MK’s Policies Spell Dystopia

The significance of the election manifesto of Jacob Zuma’s uMkhonto Wesizwe (MK) party is that it is a carbon copy of the SA Communist Party in every respect.

MK is politically and philosophically premised on the meaning of its cry Mayibuye which translates as ‘come back Africa’ or ‘Africa may it return.’ From that perspective, it follows its no-holds-barred intentions of completely removing, reversing and reclaiming all that was lost and cost during “the prolonged period of national shame since 1652.”

So, MK’s first priority is the abolition of the following aspects of Chapter 2 of our constitution: freedom and security of person; political rights; freedom of expression; privacy; and property rights.

Philanthropist, writer and thinker, Sir John Templeton, identified property rights as being essential to human rights. MK ignores that and pledges to expropriate “all” land without compensation. It justifies that as fundamental to the reclamation of Africa’s birthright. All land will be the property of the state and of traditional leadership.

From that premise, it follows that the nationalisation of all natural resources, mines, banks, and financial and education institutions would occur. The MK manifesto leaves no doubt about this, using the words “force” and “break” to illustrate its intentions.  Another word which emphasises its embrace of communism is “reverse.” All aspects of the privatisation of the economy would be reversed “100%” and revert to the state.

The next logical direction of MK’s revamped version of the Freedom Charter, which correctly translates as the Servitude Charter, is the “elimination of all remnants of colonialism from cultural and political life.”  Indigenous language usage would be prioritised in all aspects of official communication, in all educational institutions and law courts where Roman-Dutch law would be replaced by African jurisprudence.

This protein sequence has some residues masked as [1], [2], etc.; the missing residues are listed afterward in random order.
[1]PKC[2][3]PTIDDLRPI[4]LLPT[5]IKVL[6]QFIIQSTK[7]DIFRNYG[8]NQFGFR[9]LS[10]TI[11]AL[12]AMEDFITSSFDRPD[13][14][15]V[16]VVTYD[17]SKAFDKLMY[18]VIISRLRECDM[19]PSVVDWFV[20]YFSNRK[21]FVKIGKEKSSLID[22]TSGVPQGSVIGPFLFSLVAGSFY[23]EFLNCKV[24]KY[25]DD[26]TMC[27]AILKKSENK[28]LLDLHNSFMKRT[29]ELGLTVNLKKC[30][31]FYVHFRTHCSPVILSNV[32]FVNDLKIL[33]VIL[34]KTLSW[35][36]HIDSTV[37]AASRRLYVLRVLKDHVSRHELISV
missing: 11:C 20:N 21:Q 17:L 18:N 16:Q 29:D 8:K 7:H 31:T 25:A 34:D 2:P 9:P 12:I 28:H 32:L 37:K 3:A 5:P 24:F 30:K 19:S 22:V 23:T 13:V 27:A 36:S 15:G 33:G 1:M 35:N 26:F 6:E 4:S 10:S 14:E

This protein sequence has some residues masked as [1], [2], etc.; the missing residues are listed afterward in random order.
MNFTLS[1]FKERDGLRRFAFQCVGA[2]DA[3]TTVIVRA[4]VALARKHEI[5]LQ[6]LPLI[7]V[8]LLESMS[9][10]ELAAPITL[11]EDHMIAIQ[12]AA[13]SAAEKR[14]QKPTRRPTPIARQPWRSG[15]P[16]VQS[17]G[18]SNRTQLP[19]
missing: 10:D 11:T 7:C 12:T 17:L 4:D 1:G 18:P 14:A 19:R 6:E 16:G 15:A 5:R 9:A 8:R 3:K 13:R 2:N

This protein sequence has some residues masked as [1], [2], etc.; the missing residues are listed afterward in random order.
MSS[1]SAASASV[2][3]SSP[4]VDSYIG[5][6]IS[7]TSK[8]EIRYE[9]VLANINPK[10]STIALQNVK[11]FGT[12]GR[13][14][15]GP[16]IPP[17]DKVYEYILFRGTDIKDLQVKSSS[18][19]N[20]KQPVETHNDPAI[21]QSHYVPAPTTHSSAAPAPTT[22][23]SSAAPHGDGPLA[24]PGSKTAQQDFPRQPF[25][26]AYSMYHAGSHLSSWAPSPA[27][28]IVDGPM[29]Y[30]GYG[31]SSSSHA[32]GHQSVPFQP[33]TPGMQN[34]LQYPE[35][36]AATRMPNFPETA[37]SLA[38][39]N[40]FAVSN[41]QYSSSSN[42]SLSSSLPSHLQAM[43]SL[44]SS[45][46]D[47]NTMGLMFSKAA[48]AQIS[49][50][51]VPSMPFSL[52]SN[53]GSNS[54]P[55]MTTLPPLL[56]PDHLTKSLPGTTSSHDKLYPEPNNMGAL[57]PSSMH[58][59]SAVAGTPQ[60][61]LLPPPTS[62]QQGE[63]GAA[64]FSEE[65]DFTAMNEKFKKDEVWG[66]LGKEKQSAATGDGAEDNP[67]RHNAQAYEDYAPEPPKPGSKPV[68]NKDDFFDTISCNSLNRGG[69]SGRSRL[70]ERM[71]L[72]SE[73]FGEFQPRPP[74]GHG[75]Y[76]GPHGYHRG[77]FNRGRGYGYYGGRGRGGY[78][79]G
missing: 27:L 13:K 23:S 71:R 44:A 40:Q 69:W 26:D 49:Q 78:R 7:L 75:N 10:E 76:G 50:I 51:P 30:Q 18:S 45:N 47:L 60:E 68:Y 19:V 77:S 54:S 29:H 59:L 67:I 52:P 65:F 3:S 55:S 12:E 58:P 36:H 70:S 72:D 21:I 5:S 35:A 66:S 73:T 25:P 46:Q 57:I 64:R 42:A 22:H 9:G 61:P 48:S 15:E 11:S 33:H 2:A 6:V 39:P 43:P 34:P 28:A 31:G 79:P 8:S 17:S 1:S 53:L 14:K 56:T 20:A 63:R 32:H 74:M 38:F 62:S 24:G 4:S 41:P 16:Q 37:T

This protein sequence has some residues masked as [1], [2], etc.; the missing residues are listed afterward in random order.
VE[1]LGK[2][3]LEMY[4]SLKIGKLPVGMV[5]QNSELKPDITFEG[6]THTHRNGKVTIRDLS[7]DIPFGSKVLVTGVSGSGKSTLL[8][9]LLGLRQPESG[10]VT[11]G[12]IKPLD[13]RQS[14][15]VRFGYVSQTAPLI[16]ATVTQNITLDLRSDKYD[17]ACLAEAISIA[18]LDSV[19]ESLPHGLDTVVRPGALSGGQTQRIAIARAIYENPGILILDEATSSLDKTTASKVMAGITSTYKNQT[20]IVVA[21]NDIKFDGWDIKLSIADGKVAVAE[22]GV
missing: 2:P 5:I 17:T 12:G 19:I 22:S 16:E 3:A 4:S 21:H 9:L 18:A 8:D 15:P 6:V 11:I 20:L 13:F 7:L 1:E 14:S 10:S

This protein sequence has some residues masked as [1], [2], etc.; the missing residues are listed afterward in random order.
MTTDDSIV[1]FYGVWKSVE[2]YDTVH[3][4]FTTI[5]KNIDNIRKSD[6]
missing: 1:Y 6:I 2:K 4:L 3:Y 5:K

From the above, it is obvious that MK rejects certain of the founding principles enshrined in the Preamble of the 1996 constitution, namely: “that South Africa belongs to all who live it, united in our diversity;” “respect those who have worked to build and develop our country;” “establish a society based on democratic values.”

Besides the above indications of the path MK intends to follow in realising Mayibuye – returning South Africa to what it was before 1652, it is disingenuous of MK to gloss over the benefits South Africa derived from innovations such as the wheel, construction, shipping and navigation, paper and pen records, textile clothing, gunpowder and the elimination of slavery and certain diseases.

In any event, MK’s policies can be summed up in a single word: dystopia. Without a free press, no editor would risk publishing the remarks made in this letter. Worse still, even committing such remarks to electronic transmission would risk arrest and re-education in a gulag camp.

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